So if DRO gives you better shadow encoding, and a low contrast filter gives you flatter footage that is more post production friendly, using both together would be interesting. Here’s what you get:
The effects of DRO and a low contrast filter used together are cumulative: you lift shadows by enabling DRO and lift them more by adding the filter. Noise, however, is also additive: you gain shadow noise by enabling DRO, and lose light (about 1/3rd stop) by adding the filter. The advantage is clear though: the image on the right has much better looking light than the one on the left. Not only does the light look better, the brights have a more film-like roll-off as there are no sharp digital transitions. Most importantly, in the image to the left, the AVCHD encoder would have fun with the shadows as it totally removes all information in your lows, preventing you from being able to do almost anything in post. The image to the right would cause the encoder to retain much more information in the lows, and this gives you more options in post.
If you are using a camera that creates very sharp video and/or creates video that cannot be shot flat, you should consider using a low contrast filter. I find this especially true of the Panasonic GHx cameras, as they otherwise create sharp video with lots of color/tone ‘baked-in’. Without the filter, this ends up giving you footage that looks very ‘digital’ and can be difficult to work with in post (despite the higher/hacked bit-rates of the GHx series).
Update March 2014: see this post for a video example (shown below) of a low contrast filter and Apical Iridix being used together.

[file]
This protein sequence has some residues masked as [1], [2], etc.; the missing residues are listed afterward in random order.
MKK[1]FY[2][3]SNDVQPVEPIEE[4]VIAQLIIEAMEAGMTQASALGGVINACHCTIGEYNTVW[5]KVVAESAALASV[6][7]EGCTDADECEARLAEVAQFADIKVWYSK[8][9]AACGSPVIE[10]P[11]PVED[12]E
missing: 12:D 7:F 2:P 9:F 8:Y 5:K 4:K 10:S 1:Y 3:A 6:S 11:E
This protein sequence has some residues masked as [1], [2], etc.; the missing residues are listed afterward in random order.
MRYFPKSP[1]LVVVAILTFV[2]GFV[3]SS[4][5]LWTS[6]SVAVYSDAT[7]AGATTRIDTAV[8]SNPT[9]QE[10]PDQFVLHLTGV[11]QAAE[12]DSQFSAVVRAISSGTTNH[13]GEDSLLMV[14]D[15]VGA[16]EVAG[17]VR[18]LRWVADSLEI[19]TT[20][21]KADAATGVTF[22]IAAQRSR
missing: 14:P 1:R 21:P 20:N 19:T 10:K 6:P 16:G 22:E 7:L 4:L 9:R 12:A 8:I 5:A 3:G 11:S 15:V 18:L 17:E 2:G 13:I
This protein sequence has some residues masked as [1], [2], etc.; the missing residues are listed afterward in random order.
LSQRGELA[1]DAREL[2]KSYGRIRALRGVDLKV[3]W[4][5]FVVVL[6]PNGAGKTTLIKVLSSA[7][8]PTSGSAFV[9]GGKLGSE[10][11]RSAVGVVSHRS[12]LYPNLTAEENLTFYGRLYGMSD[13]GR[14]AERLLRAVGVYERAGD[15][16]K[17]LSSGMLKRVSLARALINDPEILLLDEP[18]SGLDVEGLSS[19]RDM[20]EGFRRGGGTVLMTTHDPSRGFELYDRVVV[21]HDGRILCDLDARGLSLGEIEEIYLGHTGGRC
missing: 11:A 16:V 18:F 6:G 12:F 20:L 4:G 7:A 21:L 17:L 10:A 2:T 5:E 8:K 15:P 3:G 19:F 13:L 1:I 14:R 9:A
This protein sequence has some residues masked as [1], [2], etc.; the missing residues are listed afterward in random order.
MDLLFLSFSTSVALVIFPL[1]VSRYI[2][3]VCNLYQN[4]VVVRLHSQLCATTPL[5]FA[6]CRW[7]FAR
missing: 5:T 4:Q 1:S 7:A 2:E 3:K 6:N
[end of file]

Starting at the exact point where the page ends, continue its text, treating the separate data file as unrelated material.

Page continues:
Shot with the Panasonic Lumix LX7, 28Mbit/s 50fps, conformed to 25fps with frame blending.
Macro blocking is the main issue with using AVCHD. It is caused when AVCHD removes shadow data during encoding, and you later try to expose up the footage. Using a high DRO setting can eliminate this because it brightens shadows so that AVCHD is forced to treat them more like mid-tones (and therefore hold on to the data). You can also do the same thing with a low contrast filter when DRO is not possible/not available. Using a low contrast filter also gives you a roll-off on highlights that is very reminiscent of film.
All tests were performed with a Sony Alpha A77 using the 1.07 firmware.
Altered the post March 8th 2014 to make it a bit less Sony specific (as all cameras I have seen have Iridix).
DSLRs are photograph devices that happen to have video capability. Most DSLRs don’t therefore have any special features that make shooting video as easy as shooting stills. There are workarounds but your camera manual will not tell you what they are because like your DSLR itself, the manual is most concerned with stills shooting.
This blog post explains how to get around the issues with the minimum additional kit: a variable ND fader (required) and a low contrast filter (optional but recommended if you will be performing heavy post processing).
If you are coming to video with a stills mentality there is no way to control exposure!
When shooting stills, you have a lot of control over how you set exposure. You can vary shutter, aperture or ISO. If you were to take a series of photographs of (say) a bride and groom leaving a church, you or your camera would maintain correct exposure by varying these three values as the couple moved from the darker interior and out to the bright sunlight. None of this will work for video:
You cannot easily change aperture or ISO midway through a take without it being obvious (i.e. it will look awful), so you are stuck with the values at the start of the take even though the lighting conditions may change midway through.